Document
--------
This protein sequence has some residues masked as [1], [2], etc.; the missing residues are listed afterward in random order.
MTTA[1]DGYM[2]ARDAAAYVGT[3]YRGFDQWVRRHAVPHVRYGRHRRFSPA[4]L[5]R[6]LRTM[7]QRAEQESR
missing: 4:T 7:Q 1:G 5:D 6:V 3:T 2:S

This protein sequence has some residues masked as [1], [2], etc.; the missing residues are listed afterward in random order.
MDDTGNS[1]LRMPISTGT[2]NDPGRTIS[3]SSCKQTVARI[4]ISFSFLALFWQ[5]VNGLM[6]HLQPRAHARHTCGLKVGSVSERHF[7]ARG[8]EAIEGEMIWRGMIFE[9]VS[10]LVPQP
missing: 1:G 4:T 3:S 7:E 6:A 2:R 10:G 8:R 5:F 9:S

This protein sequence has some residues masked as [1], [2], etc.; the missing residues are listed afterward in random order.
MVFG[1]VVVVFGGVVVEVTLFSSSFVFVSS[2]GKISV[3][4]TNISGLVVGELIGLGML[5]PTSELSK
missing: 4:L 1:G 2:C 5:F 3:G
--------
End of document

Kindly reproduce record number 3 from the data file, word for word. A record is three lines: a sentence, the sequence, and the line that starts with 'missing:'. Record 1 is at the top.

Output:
This protein sequence has some residues masked as [1], [2], etc.; the missing residues are listed afterward in random order.
MVFG[1]VVVVFGGVVVEVTLFSSSFVFVSS[2]GKISV[3][4]TNISGLVVGELIGLGML[5]PTSELSK
missing: 4:L 1:G 2:C 5:F 3:G